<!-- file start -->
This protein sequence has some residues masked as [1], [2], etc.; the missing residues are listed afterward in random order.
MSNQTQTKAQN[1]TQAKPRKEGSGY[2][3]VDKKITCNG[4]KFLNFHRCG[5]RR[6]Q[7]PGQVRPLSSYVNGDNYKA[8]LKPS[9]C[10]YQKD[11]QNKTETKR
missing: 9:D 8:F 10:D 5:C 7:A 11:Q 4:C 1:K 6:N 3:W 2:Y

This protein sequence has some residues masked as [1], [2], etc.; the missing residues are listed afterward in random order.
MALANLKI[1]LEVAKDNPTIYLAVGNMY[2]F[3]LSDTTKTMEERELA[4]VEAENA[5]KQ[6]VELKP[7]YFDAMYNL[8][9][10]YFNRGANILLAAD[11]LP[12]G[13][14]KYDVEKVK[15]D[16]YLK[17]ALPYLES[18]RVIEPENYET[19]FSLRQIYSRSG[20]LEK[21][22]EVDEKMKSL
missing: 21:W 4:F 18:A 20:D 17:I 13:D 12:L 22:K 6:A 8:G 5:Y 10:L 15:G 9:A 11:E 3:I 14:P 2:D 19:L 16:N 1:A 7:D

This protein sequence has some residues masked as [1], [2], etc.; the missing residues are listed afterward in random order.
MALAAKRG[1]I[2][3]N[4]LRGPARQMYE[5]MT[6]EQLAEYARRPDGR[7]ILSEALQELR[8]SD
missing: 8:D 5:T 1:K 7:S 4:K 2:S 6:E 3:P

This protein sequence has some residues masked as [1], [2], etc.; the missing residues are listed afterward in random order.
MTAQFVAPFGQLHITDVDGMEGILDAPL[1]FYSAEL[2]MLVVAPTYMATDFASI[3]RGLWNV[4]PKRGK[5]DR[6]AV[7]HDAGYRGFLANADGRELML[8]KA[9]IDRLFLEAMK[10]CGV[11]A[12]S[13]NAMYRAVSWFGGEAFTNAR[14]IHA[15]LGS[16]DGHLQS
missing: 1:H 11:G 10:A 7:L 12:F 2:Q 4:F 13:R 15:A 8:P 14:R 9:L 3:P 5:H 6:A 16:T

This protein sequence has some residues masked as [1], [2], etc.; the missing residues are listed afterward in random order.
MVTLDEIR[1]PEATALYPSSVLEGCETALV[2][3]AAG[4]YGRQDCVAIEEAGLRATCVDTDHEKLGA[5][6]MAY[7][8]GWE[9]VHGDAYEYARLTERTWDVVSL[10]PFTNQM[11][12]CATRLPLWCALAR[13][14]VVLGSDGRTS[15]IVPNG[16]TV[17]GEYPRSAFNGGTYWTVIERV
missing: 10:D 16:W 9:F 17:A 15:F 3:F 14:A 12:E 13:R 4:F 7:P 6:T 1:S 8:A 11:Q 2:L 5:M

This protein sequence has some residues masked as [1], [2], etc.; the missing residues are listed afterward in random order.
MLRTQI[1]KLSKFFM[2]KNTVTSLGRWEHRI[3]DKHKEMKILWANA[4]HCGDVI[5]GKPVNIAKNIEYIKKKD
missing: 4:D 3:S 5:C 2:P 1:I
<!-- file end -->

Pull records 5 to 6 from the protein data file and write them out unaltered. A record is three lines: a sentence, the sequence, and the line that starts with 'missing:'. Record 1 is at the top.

This protein sequence has some residues masked as [1], [2], etc.; the missing residues are listed afterward in random order.
MVTLDEIR[1]PEATALYPSSVLEGCETALV[2][3]AAG[4]YGRQDCVAIEEAGLRATCVDTDHEKLGA[5][6]MAY[7][8]GWE[9]VHGDAYEYARLTERTWDVVSL[10]PFTNQM[11][12]CATRLPLWCALAR[13][14]VVLGSDGRTS[15]IVPNG[16]TV[17]GEYPRSAFNGGTYWTVIERV
missing: 10:D 16:W 9:F 17:A 15:F 3:F 14:A 12:E 13:R 4:F 7:P 6:T 1:S 8:A 11:Q 2:L 5:M

This protein sequence has some residues masked as [1], [2], etc.; the missing residues are listed afterward in random order.
MLRTQI[1]KLSKFFM[2]KNTVTSLGRWEHRI[3]DKHKEMKILWANA[4]HCGDVI[5]GKPVNIAKNIEYIKKKD
missing: 4:D 3:S 5:C 2:P 1:I